Epidemiological studies suggest an inverse association between soy intake and prostate cancer (Pca) risk. We have previously observed that soy isoflavone genistein induces apoptosis and inhibits growth of both androgen-sensitive and androgen-independent Pca cells in vitro. To determine the clinical effects of soy isoflavones on Pca we conducted a pilot study in patients with Pca who had rising serum prostate-specific antigen (PSA) levels. Patients with Pca were enrolled in the study if they had either newly diagnosed and untreated disease under watchful waiting with rising PSA (group I) or had increasing serum PSA following local therapy (group II) or while receiving hormone therapy (group III). The study intervention consisted of 100 mg of soy isoflavone (Novasoy) taken by mouth twice daily for a minimum of 3 or maximum of 6 mo. Forty-one patients were enrolled (4 in group I, 18 in group II, and 19 in group III) and had a median PSA level of 13.3 ng/ml. Thirty-nine patients could be assessed for response. Soy isoflavone supplementation was given for a median of 5.5 (range 0.8-6) mo per patient. Although there were no sustained decreases in PSA qualifying for a complete or partial response, stabilization of the PSA occurred in 83% of patients in hormone-sensitive (group II) and 35% of hormone-refractory (group III) patients. There was a decrease in the rate of the rise of serum PSA in the whole group (P = 0.01) with rates of rise decreasing from 14 to 6% in group II (P = 0.21) and from 31 to 9% in group III (P = 0.05) following the soy isoflavone intervention. Serum genistein and daidzein levels increased during supplementation from 0.11 to 0.65 microM (P = 0.00002) and from 0.11 to 0.51 microM (P = 0.00001), respectively. No significant changes were observed in serum levels of testosterone, IGF-1, IGFBP-3, or 5-OHmdU. These data suggest that soy isoflavones may benefit some patients with Pca.

Hussain, M., E. I. Fisher, et al. (2000). "Androgen deprivation and four courses of fixed-schedule suramin treatment in patients with newly diagnosed metastatic prostate cancer: A Southwest Oncology Group Study." J Clin Oncol 18(5): 1043-1049.

PURPOSE: To assess the feasibility of administering a combination of suramin and hydrocortisone in addition to androgen deprivation in a cooperative group setting; to assess the feasibility of treatment with multiple courses of suramin; and to assess progression-free and overall survival in patients with newly diagnosed metastatic prostate cancer who underwent such treatment. PATIENTS AND METHODS: Patients with newly diagnosed metastatic prostate cancer who had adequate hematologic, hepatic, renal, neurologic, and coagulation parameters were treated by combined androgen deprivation and suramin plus hydrocortisone. Suramin was administered on a 78-day fixed dosing schedule (one cycle), and suramin treatment cycles were repeated every 6 months for a total of four cycles. The statistical design was developed on the basis of the feasibility of administering suramin, as judged by the number of patients who developed neurotoxicity of grade 3 or higher or by treatment interruption of 4 weeks or longer due to any persistent suramin-related toxicity. RESULTS: Of the 62 patients enrolled onto the study between August 1994 and January 1997, 59 were eligible and assessable for toxicity on the first cycle. Thirty-two (54%) of 59 patients received a second cycle, 13 (22%) of 59 patients received a third cycle, and only five patients (8%) received a fourth cycle. During the first cycle, 27 patients were removed from the study: 17 because of toxicity, five because of disease progression, two who had died, and three because of other reasons. There was one therapy-related death. Grade 4 toxicities were noted in 11 and three patients during first and second courses, respectively. Neurotoxicity of grade 3 or higher was observed in nine and seven patients during the first and second cycles, respectively. Fifteen patients had treatment interruptions of 4 weeks or longer. Overall, only 54% (95% confidence interval, 41% to 67%) of the patients demonstrated acceptable limits of toxicity. CONCLUSION: Suramin plus hydrocortisone and androgen deprivation has limited applicability in the treatment of patients with newly diagnosed metastatic prostate cancer.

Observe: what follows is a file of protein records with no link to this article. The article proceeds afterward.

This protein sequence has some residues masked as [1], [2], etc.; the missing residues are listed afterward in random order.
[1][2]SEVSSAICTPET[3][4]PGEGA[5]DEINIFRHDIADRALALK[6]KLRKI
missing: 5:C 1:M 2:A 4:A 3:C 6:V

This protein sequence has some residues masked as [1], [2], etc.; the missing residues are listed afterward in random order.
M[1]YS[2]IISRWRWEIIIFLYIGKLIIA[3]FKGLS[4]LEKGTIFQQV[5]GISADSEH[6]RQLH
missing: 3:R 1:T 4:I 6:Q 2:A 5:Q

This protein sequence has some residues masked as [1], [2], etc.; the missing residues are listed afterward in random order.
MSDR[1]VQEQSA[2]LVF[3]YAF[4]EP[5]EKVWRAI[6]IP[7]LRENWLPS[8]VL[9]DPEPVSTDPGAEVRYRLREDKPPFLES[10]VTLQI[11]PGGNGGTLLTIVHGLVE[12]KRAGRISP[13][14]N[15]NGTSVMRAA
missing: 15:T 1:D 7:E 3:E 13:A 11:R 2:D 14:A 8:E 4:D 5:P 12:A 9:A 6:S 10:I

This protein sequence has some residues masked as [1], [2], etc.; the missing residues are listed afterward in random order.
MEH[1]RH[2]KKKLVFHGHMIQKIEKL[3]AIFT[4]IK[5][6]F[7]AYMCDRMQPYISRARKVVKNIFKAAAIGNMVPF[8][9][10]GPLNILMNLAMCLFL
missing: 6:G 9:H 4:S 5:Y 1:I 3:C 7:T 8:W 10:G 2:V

Hussain, M., D. C. Smith, et al. (2003). "Neoadjuvant docetaxel and estramustine chemotherapy in high-risk/locallyadvanced prostate cancer." Urology 61(4): 774-780.

OBJECTIVES: To evaluate the efficacy and safety of neoadjuvant docetaxel and estramustine in patients with high-risk, newly diagnosed, prostate cancer. METHODS: Eligible patients had prostate cancer with one or more of the following criteria: clinical Stage T2b or greater, prostate-specific antigen (PSA) of 15 ng/mL or greater, and/or Gleason score of 8 to 10. Chemotherapy consisted of docetaxel (70 mg/m(2)) on day 1 and estramustine (280 mg three times daily) on days 1 to 3 every 21 days for three to six courses. This was followed by local therapy, as deemed appropriate. RESULTS: Twenty-one patients with a median age of 60 years, median PSA level of 16.1 ng/mL (range 2.4 to 175), and median baseline testosterone of 3.4 ng/mL were enrolled. Seven patients met one of the inclusion criteria, 10 met two, and 4 met three. The Gleason score was 8 or greater in 14 patients. A median of five cycles of chemotherapy was delivered. The most frequent high-grade toxicities were grade 3 (8 patients) and 4 (1 patient) neutropenia and deep venous thrombosis (grade 3 in 2 patients) before institution of low-dose warfarin. All patients responded as determined by protocol-defined criteria. Ten patients underwent radical prostatectomy, with negative surgical margins in 7 patients, and 11 received radiotherapy with negative preradiotherapy biopsies in 2. CONCLUSIONS: Induction docetaxel and estramustine is well tolerated and feasible in patients with newly diagnosed, high-risk prostate cancer. This combination is active; however, its efficacy relative to hormonal therapy will require a controlled randomized trial.